Some Small Businesses Opt for the Health-Care Penalty:
Small-business owners across the U.S. are bracing for the health-care law that kicks in next year, fearing it will increase the cost of providing insurance to employees.
But Rick Levi, a business owner in Des Moines, Iowa, is among those considering the government’s escape hatch: paying a penalty to avoid the law’s “employer mandate.”
Under the Affordable Care Act, employers with 50 or more full-time workers will be required to provide coverage for employees who work an average of 30 or more hours a week in a given month. An alternative to that mandate is for business owners to pay a $2,000 penalty for each full-time worker over a 30-employee threshold.
Mr. Levi currently spends about $140,000 a year on insurance premiums to cover 25 managerial staff at his business, Consolidated Management, which runs cafeterias at schools, offices and jails.
Under the new law, he will have to offer insurance to all of his 102 full-time employees starting in January. Assuming all of them take the coverage, Mr. Levi says the cost of premiums could exceed $500,000.
“I’ve never made a profit in any year of the company that has surpassed that amount,” says Mr. Levi, 62 years old. “I don’t make enough money.”
He says it makes more sense to drop insurance entirely and pay a penalty of about $144,000.
Simply understanding the bill is difficult enough to the point that the Government wants to hire “navigators” to help people understand the foreign language that is the Affordable Care Act:
Tens of thousands of health care professionals, union workers and community activists hired as “navigators” to help Americans choose Obamacare options starting Oct. 1 could earn $20 an hour or more, according to new regulations issued Wednesday.
It is still not clear how many navigators will be required. California, however, provides a hint. It wants 21,000.
That could be an expensive proposition. The proposed rules, now open for public comment, suggest an estimated pay of $20-$48 an hour.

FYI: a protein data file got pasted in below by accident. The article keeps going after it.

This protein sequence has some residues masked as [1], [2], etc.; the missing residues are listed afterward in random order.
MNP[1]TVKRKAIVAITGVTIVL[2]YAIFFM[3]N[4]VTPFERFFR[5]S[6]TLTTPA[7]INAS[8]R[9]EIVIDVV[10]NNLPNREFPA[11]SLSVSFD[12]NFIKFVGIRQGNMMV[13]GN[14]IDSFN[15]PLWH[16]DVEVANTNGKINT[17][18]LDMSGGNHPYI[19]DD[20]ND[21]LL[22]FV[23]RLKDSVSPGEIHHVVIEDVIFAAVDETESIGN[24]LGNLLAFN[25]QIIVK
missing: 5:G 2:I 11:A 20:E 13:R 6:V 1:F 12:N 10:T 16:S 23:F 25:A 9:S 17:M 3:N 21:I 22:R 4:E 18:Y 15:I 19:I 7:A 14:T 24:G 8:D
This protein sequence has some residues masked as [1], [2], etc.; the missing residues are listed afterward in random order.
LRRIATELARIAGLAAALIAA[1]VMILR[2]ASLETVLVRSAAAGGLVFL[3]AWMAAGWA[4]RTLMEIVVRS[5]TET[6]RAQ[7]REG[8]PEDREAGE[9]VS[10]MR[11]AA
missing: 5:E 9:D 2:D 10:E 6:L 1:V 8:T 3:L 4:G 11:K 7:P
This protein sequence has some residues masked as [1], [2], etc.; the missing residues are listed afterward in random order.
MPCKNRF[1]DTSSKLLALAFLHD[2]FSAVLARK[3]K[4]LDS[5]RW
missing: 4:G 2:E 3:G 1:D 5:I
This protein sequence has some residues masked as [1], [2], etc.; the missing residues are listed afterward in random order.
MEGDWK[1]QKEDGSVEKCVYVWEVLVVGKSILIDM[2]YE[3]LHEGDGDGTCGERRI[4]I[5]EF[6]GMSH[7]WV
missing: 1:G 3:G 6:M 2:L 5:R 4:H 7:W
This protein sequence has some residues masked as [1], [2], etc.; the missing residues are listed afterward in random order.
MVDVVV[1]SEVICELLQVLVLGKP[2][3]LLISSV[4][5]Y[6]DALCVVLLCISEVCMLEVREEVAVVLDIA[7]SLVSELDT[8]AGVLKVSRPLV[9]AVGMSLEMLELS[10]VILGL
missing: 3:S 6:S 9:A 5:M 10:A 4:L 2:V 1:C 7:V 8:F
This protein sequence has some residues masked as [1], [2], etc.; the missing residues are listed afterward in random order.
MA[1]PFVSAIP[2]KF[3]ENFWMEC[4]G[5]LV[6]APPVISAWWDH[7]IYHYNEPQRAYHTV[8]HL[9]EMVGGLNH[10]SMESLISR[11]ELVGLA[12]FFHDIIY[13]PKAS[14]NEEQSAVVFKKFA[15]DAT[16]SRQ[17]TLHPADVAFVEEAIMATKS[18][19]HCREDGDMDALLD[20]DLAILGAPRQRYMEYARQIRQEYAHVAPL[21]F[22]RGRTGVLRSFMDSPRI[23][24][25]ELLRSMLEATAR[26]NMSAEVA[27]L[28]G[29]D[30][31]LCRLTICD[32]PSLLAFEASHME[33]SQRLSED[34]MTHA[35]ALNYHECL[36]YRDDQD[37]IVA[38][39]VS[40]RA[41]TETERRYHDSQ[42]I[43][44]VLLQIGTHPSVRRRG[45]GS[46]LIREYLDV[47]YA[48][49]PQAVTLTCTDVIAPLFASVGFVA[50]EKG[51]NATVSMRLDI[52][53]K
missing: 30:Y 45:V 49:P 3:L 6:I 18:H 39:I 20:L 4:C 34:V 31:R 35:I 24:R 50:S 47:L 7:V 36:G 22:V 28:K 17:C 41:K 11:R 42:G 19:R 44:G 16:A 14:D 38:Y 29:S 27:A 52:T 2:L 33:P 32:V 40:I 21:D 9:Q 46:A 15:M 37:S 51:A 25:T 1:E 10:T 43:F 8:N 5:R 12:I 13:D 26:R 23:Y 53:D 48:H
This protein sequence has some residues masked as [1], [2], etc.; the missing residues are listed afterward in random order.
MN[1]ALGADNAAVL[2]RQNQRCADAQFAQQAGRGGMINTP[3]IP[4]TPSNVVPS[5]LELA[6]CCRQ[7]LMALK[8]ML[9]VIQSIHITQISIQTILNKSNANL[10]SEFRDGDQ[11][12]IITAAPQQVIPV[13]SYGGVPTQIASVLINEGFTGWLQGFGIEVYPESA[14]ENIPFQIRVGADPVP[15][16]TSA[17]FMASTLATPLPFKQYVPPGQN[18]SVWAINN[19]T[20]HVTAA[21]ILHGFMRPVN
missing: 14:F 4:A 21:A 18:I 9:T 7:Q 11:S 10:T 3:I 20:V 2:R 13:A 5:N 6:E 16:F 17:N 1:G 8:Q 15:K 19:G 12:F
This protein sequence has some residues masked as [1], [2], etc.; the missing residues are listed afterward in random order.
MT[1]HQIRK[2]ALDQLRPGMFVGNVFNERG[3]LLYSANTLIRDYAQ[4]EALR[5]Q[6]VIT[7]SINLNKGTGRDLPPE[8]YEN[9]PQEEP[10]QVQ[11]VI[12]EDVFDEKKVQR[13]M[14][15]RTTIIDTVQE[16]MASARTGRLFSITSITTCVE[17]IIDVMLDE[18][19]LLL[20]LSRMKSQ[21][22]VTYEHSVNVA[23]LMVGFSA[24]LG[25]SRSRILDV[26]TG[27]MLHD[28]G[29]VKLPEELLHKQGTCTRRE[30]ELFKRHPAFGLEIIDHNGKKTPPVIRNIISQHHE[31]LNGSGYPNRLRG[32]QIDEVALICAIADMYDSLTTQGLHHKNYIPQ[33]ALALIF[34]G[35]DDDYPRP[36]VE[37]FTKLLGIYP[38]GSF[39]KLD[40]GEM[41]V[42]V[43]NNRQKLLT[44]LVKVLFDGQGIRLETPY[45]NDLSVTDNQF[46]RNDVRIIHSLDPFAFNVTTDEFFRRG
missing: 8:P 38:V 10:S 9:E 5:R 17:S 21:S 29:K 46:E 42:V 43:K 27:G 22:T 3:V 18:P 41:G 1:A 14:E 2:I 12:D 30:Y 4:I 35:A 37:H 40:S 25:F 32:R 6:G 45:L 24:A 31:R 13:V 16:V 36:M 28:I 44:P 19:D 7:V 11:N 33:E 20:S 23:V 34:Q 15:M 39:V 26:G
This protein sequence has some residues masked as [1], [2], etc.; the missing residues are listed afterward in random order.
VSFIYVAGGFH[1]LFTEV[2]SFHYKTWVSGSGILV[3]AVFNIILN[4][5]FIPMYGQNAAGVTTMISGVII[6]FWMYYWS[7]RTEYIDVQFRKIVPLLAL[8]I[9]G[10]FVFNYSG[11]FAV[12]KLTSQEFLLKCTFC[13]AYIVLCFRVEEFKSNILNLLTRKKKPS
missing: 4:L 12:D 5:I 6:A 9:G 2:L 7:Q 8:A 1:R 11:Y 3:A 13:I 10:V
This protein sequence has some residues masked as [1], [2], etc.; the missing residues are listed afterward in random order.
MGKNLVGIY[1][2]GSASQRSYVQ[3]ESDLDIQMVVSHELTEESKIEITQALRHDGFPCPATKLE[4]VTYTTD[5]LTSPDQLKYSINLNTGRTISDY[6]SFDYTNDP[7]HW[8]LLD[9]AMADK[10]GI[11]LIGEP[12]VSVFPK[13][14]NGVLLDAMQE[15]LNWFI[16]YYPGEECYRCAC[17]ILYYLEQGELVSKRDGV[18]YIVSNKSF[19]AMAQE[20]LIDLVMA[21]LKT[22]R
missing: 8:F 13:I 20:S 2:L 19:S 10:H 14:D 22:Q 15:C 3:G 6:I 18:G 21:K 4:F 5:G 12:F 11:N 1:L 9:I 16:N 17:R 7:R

The coming blame game approaches as Sibelius initiates the talking point of scapegoating Republicans for the coming Obamacare messes:
As Democrats grow increasingly worried that ObamaCare will explode on the launch pad just as midterm elections get going, the Obama administration seeks to pin blame on Republicans. Good luck with that.
Earlier this week, Health and Human Services head Kathleen Sebelius admitted that she didn’t realize how complicated getting ObamaCare off the ground would be.
Sebelius complained that “no one fully anticipated” the difficulties involved in implementing ObamaCare, or how confusing it would be with the public.
She wasn’t talking about the massive and impossible task of imposing central planning on one-sixth of the nation’s economy.
Instead, she was trying to find a way to blame Republicans for ObamaCare’s failures when the inevitable problems start emerging.
Rather than say “let’s get on board, let’s make this work,” recalcitrant Republicans have forced her to engage in “state-by-state political battles,” Sebelius said at a Harvard School of Public Health forum. “The politics has been relentless.”
So let’s see if we get this. Democrats shoved an unpopular, expensive, ill-conceived and poorly written law down the country’s throat with no Republican support, and without bothering to see whether states would want to take on the thankless and costly task of helping the feds implement it.
And now that many of these states are rebelling, it’s the Republicans’ fault?